The area of Trastevere in Rome is one of those classic old Roman neighbourhoods, with narrow lanes and charming squares, filled with bars, restaurants and local colour. At the heart of the neighbourhood is the pedestrianised Piazza di Santa Maria and the lovely Chiesa Santa Maria which is well worth a visit. In the Piazza you can sit by the octagonal Roman fountain and eat an after-dinner gelato in the evening when the piazza comes alive with street entertainers, bars and restaurants.
Chiesa Santa Maria was one of the first churches in which masses were openly celebrated in Rome and there has been a church here since 340 AD although the present church was built on the site in the 1140s. You enter through the cool portico adorned with broken marble plaques from ancient Roman tombs, written in Latin and Greek.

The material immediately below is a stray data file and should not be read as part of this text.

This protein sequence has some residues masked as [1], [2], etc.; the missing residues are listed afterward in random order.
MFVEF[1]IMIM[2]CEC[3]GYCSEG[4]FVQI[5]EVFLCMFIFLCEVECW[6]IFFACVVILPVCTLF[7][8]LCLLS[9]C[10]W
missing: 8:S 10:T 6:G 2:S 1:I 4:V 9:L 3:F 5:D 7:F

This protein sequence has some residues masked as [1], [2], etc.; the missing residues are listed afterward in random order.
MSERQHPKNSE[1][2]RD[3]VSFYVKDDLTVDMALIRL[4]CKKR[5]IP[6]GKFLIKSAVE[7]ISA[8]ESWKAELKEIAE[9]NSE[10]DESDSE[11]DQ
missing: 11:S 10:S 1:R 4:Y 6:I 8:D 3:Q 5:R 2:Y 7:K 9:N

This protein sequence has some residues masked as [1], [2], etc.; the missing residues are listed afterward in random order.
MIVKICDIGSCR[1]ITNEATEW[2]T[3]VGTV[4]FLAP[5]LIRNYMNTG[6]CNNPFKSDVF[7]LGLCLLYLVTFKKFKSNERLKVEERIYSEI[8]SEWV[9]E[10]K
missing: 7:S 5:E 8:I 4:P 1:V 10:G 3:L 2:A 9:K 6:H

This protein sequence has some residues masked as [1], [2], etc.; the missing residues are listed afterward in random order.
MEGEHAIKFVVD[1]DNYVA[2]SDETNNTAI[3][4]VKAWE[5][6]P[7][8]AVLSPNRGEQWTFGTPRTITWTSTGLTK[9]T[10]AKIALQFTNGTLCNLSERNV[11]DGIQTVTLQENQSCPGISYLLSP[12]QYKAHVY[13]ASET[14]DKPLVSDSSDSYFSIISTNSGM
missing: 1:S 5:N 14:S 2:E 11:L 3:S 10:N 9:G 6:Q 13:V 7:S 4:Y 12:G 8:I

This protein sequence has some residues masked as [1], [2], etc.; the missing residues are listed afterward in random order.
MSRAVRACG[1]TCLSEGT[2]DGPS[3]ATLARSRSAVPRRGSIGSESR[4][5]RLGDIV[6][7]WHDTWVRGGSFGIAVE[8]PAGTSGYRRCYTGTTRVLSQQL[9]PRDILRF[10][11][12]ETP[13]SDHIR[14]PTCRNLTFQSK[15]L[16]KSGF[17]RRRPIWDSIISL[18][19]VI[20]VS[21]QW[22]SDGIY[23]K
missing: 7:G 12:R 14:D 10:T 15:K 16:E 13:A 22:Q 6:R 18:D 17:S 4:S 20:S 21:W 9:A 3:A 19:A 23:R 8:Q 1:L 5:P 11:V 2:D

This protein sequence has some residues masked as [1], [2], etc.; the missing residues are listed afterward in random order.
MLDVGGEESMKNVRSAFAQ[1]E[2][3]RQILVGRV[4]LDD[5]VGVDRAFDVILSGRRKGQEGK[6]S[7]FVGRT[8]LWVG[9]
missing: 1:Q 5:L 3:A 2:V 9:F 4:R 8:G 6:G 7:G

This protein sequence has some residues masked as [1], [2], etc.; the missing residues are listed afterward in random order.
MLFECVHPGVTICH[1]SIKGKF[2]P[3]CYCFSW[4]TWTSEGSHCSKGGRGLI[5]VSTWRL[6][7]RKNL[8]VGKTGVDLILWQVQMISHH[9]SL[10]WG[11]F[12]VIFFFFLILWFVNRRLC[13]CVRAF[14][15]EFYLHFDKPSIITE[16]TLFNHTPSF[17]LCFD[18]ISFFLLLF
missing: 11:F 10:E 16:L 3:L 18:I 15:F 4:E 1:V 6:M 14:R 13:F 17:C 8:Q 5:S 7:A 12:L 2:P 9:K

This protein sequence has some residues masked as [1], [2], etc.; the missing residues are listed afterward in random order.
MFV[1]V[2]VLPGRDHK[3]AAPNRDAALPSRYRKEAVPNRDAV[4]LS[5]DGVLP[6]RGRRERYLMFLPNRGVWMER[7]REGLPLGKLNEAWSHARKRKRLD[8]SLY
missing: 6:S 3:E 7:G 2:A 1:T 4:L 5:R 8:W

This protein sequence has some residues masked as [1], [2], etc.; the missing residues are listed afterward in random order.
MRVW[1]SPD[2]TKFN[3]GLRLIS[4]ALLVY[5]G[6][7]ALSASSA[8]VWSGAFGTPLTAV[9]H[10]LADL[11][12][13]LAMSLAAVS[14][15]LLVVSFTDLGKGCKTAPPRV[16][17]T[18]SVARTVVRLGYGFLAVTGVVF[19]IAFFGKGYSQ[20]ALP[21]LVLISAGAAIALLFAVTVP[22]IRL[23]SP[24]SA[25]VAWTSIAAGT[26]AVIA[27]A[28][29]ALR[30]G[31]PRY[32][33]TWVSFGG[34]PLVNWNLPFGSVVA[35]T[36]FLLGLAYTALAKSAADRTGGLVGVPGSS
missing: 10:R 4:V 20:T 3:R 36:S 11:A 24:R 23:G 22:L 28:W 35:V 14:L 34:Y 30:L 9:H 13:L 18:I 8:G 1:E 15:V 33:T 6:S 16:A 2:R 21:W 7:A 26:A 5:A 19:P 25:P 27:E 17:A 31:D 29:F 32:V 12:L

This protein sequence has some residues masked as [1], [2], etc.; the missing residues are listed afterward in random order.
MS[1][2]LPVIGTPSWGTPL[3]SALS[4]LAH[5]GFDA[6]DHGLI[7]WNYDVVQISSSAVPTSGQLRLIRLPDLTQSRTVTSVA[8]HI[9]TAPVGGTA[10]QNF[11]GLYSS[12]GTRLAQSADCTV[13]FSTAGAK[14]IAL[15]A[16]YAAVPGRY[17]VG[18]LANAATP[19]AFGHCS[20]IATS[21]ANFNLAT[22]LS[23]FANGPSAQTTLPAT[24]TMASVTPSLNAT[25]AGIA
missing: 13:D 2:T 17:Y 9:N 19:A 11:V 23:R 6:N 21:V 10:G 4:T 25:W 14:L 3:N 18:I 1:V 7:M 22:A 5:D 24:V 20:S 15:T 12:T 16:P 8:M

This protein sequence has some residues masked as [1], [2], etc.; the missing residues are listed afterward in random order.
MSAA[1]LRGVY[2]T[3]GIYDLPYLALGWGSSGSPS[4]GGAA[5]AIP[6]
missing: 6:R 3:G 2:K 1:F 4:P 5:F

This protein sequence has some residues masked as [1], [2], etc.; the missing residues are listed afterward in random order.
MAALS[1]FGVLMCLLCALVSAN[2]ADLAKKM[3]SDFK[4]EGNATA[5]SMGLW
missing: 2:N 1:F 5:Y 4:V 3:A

Inside the church is adorned with beautiful mosaics and frescos and is full of colour. The columns that line the nave were plundered from the ancient Roman Baths of Caracalla. To the left of the altar is a 17th century chapel with the most beautiful painted frescos – look up and you’ll see the wonderful ceiling. The mosaic-tiled floors in the main church are in a distintive geometric style known as Cosmatesque after the craftsmen from Cosmati family who worked on them.
Despite all this magnificence, it still retains the feel of a neighbourhood church. If you have a particular prayer request, you can write it on the scraps of paper provided and leave it in the arms of St Anthony at one side of the church, or light a candle in the crimson side chapel.
What would your request be for St Anthony?
Photos by Heatheronhertravels